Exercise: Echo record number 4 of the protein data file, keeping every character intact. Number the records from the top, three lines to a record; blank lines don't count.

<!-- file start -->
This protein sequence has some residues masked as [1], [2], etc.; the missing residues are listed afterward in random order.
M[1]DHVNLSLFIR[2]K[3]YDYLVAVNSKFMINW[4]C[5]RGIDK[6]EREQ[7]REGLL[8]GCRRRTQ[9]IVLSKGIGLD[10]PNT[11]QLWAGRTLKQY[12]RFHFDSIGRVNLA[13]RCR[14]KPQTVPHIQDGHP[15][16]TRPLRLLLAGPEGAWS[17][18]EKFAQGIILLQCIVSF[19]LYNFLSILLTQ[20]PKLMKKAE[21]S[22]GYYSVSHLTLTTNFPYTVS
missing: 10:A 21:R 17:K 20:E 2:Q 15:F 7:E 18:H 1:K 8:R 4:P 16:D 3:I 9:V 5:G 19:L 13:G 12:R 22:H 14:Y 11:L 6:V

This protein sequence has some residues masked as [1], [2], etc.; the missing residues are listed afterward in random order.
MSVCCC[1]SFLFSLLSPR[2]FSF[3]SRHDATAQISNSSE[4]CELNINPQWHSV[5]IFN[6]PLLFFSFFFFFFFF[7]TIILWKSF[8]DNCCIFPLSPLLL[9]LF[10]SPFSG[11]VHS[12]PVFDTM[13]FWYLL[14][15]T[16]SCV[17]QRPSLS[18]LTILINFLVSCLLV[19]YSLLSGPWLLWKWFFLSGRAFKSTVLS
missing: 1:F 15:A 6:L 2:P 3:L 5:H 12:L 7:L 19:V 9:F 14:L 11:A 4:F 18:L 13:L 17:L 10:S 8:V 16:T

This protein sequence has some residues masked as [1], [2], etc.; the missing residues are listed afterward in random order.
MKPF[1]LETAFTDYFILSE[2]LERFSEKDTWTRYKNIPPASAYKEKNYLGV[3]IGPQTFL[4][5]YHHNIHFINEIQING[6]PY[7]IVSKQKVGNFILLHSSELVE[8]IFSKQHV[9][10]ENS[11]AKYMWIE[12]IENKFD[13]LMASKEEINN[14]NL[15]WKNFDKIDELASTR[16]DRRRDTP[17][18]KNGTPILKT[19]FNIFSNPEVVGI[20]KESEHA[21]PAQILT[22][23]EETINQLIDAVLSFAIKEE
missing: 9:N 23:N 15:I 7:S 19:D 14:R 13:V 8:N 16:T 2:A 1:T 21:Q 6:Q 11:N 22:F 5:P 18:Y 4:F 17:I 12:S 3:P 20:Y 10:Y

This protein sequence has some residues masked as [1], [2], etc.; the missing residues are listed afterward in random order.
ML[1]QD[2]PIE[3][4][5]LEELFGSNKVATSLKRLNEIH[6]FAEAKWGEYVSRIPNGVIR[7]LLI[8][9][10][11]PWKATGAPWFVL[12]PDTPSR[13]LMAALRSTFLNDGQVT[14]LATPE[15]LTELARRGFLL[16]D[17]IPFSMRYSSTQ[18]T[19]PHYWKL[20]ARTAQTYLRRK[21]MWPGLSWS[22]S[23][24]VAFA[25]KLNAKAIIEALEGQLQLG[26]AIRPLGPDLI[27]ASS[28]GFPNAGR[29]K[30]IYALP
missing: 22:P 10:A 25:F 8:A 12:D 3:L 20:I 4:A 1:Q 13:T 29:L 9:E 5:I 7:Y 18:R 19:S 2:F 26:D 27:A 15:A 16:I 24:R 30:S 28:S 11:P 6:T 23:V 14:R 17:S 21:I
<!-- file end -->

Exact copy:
This protein sequence has some residues masked as [1], [2], etc.; the missing residues are listed afterward in random order.
ML[1]QD[2]PIE[3][4][5]LEELFGSNKVATSLKRLNEIH[6]FAEAKWGEYVSRIPNGVIR[7]LLI[8][9][10][11]PWKATGAPWFVL[12]PDTPSR[13]LMAALRSTFLNDGQVT[14]LATPE[15]LTELARRGFLL[16]D[17]IPFSMRYSSTQ[18]T[19]PHYWKL[20]ARTAQTYLRRK[21]MWPGLSWS[22]S[23][24]VAFA[25]KLNAKAIIEALEGQLQLG[26]AIRPLGPDLI[27]ASS[28]GFPNAGR[29]K[30]IYALP
missing: 22:P 10:A 25:F 8:A 12:D 3:L 20:I 4:A 1:Q 13:T 29:L 9:E 5:I 7:Y 18:R 19:S 2:F 26:D 27:A 15:A 16:I 24:R 30:S 28:S 11:P 6:T 23:V 14:R 17:S 21:I